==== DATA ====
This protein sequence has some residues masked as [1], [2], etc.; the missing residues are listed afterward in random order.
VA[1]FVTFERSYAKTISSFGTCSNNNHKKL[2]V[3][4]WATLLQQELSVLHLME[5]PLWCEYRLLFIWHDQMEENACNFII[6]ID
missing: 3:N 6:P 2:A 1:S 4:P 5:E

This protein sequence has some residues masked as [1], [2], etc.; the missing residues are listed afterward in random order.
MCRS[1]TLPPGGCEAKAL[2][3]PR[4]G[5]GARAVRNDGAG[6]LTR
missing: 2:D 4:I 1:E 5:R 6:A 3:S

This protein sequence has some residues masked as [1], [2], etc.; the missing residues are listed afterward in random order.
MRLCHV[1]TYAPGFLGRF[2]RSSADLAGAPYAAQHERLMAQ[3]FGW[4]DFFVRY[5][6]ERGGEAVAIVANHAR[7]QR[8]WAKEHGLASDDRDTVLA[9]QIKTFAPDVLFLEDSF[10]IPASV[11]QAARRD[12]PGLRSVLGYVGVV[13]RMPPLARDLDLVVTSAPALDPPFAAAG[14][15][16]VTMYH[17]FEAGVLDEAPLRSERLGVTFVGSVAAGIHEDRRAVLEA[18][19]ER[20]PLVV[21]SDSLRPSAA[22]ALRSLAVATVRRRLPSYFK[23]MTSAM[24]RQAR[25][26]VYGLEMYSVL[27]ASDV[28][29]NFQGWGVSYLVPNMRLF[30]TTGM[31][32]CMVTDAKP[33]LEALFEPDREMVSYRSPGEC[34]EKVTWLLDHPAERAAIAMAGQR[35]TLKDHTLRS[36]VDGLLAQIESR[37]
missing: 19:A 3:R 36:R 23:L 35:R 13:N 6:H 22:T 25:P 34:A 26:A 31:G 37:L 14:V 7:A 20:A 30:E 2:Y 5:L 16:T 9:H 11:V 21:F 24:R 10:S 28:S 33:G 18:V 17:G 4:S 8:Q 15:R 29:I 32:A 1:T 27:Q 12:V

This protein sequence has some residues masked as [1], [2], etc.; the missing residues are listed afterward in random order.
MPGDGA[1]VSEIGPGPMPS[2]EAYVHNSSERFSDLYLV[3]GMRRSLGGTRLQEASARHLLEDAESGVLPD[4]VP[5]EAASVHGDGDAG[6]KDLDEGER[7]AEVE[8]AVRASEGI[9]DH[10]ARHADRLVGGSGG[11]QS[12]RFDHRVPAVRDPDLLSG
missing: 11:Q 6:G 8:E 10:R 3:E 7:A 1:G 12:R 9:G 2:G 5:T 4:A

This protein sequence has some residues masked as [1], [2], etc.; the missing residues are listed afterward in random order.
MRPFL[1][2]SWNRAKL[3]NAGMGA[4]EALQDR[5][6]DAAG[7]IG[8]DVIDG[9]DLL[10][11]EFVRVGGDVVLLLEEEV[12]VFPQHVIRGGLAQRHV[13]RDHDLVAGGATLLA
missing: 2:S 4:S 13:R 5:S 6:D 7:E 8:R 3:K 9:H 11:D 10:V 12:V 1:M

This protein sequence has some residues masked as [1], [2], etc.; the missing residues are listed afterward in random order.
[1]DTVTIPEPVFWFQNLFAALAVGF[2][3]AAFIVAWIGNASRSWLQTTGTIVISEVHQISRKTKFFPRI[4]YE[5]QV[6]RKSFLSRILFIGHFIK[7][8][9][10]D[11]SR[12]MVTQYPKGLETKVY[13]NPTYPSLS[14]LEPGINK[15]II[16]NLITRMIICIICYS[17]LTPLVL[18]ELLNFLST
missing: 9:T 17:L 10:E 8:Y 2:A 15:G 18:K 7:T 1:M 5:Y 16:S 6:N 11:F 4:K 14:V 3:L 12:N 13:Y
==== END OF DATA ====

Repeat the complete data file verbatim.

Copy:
This protein sequence has some residues masked as [1], [2], etc.; the missing residues are listed afterward in random order.
VA[1]FVTFERSYAKTISSFGTCSNNNHKKL[2]V[3][4]WATLLQQELSVLHLME[5]PLWCEYRLLFIWHDQMEENACNFII[6]ID
missing: 3:N 6:P 2:A 1:S 4:P 5:E

This protein sequence has some residues masked as [1], [2], etc.; the missing residues are listed afterward in random order.
MCRS[1]TLPPGGCEAKAL[2][3]PR[4]G[5]GARAVRNDGAG[6]LTR
missing: 2:D 4:I 1:E 5:R 6:A 3:S

This protein sequence has some residues masked as [1], [2], etc.; the missing residues are listed afterward in random order.
MRLCHV[1]TYAPGFLGRF[2]RSSADLAGAPYAAQHERLMAQ[3]FGW[4]DFFVRY[5][6]ERGGEAVAIVANHAR[7]QR[8]WAKEHGLASDDRDTVLA[9]QIKTFAPDVLFLEDSF[10]IPASV[11]QAARRD[12]PGLRSVLGYVGVV[13]RMPPLARDLDLVVTSAPALDPPFAAAG[14][15][16]VTMYH[17]FEAGVLDEAPLRSERLGVTFVGSVAAGIHEDRRAVLEA[18][19]ER[20]PLVV[21]SDSLRPSAA[22]ALRSLAVATVRRRLPSYFK[23]MTSAM[24]RQAR[25][26]VYGLEMYSVL[27]ASDV[28][29]NFQGWGVSYLVPNMRLF[30]TTGM[31][32]CMVTDAKP[33]LEALFEPDREMVSYRSPGEC[34]EKVTWLLDHPAERAAIAMAGQR[35]TLKDHTLRS[36]VDGLLAQIESR[37]
missing: 19:A 3:R 36:R 23:L 35:R 13:N 6:H 22:T 25:P 34:A 26:A 31:G 37:L 14:V 7:A 20:A 30:E 2:Y 5:L 16:T 9:H 11:V 21:F 24:R 10:S 28:S 33:G 18:V 17:G 4:S 8:Q 15:R 29:I 32:A 1:T 27:Q 12:V

This protein sequence has some residues masked as [1], [2], etc.; the missing residues are listed afterward in random order.
MPGDGA[1]VSEIGPGPMPS[2]EAYVHNSSERFSDLYLV[3]GMRRSLGGTRLQEASARHLLEDAESGVLPD[4]VP[5]EAASVHGDGDAG[6]KDLDEGER[7]AEVE[8]AVRASEGI[9]DH[10]ARHADRLVGGSGG[11]QS[12]RFDHRVPAVRDPDLLSG
missing: 11:Q 6:G 8:E 10:R 3:E 7:A 1:G 12:R 9:G 2:G 5:T 4:A

This protein sequence has some residues masked as [1], [2], etc.; the missing residues are listed afterward in random order.
MRPFL[1][2]SWNRAKL[3]NAGMGA[4]EALQDR[5][6]DAAG[7]IG[8]DVIDG[9]DLL[10][11]EFVRVGGDVVLLLEEEV[12]VFPQHVIRGGLAQRHV[13]RDHDLVAGGATLLA
missing: 2:S 4:S 13:R 5:S 6:D 7:E 8:R 3:K 9:H 11:D 10:V 12:V 1:M

This protein sequence has some residues masked as [1], [2], etc.; the missing residues are listed afterward in random order.
[1]DTVTIPEPVFWFQNLFAALAVGF[2][3]AAFIVAWIGNASRSWLQTTGTIVISEVHQISRKTKFFPRI[4]YE[5]QV[6]RKSFLSRILFIGHFIK[7][8][9][10]D[11]SR[12]MVTQYPKGLETKVY[13]NPTYPSLS[14]LEPGINK[15]II[16]NLITRMIICIICYS[17]LTPLVL[18]ELLNFLST
missing: 9:T 17:L 10:E 8:Y 2:A 15:G 18:K 7:T 1:M 5:Y 16:S 6:N 11:F 4:K 14:V 3:L 12:N 13:Y